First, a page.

Does that reflect on this defendant's character? Sure it does. It's the same answer, I submit to you, absolutely no regard for the sanctity of human life. That's all.

Penalty phase evidence of the defendant's bad acts is permissible when “offered in rebuttal to the defense, not as a nonstatutory aggravator.” Zack v. State, 911 So.2d 1190, 1208 (Fla.2005). The challenged comments, when read in context, do not attempt to interject a nonstatutory aggravating factor into the jury's consideration. After explaining why the aggravating factor that the murder was committed in the course of a felony was applicable to this case, the prosecutor went on to address the mitigating circumstances that would likely be proposed by the defense. In doing so, the prosecutor cited Davis's lack of truthfulness to first responders as evidence rebutting the defense's theory that Davis is a good person and Davis's testimony that he did not harm the victim. This argument was permissible. Accordingly, appellate counsel did not err.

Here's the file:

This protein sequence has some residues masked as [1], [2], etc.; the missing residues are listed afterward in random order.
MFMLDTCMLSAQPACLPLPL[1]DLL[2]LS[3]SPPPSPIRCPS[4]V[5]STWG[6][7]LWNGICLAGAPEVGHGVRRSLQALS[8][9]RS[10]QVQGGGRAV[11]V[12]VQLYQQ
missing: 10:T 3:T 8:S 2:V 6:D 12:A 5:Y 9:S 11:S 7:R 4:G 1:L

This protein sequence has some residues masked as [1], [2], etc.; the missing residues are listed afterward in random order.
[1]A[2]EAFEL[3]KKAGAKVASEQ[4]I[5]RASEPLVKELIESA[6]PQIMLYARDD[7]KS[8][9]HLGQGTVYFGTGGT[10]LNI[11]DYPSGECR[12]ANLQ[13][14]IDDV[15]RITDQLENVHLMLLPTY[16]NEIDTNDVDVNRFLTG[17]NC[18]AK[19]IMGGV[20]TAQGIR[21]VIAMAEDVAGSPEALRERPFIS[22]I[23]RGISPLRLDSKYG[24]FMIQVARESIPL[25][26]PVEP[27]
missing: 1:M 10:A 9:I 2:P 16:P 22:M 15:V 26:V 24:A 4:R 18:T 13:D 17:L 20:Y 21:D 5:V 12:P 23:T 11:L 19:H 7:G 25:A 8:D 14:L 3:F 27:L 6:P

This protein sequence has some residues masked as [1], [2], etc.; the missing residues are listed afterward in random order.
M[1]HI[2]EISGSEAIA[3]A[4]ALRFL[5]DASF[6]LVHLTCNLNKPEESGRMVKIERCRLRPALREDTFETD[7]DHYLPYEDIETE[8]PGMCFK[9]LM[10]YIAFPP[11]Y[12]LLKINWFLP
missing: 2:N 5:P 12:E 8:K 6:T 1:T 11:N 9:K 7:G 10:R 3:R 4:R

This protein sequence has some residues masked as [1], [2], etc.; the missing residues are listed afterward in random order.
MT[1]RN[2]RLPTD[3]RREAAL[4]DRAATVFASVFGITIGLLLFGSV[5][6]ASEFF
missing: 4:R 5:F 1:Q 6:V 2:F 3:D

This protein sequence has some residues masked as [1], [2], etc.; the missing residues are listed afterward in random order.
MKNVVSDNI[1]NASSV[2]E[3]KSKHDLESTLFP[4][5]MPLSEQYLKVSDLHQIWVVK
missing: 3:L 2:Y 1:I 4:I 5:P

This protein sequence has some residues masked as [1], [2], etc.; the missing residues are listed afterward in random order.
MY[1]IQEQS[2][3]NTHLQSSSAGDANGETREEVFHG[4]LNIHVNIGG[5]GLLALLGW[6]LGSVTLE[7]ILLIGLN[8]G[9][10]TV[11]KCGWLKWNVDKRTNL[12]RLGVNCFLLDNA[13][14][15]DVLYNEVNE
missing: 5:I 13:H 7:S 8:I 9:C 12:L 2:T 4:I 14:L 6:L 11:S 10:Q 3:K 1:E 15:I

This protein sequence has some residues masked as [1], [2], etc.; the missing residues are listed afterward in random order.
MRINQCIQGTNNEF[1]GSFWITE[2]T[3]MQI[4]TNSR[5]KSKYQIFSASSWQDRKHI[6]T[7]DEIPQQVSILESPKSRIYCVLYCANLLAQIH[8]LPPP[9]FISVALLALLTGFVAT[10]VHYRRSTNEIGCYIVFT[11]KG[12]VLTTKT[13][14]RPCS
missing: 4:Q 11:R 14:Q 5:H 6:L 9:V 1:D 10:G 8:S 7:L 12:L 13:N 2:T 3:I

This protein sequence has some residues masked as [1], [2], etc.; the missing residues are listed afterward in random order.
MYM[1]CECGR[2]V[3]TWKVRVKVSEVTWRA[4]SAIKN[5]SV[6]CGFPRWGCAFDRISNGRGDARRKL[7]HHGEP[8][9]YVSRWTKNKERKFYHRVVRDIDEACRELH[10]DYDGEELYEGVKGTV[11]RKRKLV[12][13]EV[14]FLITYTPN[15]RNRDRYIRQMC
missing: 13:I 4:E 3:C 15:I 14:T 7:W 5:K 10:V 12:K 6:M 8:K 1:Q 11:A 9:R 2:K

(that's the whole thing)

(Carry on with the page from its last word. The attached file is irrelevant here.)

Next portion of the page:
B. Ineffective Appellate Assistance Regarding Nelson Hearing

On direct appeal, Davis's counsel argued that during the hearings on March 21, 1994, and April 5, 1994, the trial court “erred in not following the dictates of Nelson and Faretta when Davis moved to discharge his court-appointed counsel before trial commenced.” Merit Brief of Appellant at 9, Davis v. State, No. SC86,363 (Fla. Jul. 29, 1996). This Court rejected that claim, concluding that Davis's request to discharge was ambiguous. Davis, 703 So.2d at 1058. Davis now asserts that appellate counsel also should have argued that the trial court erred by not conducting additional Nelson hearings in June 1994 and June 1995 based on letters that he wrote to the trial court. His habeas claim is without merit.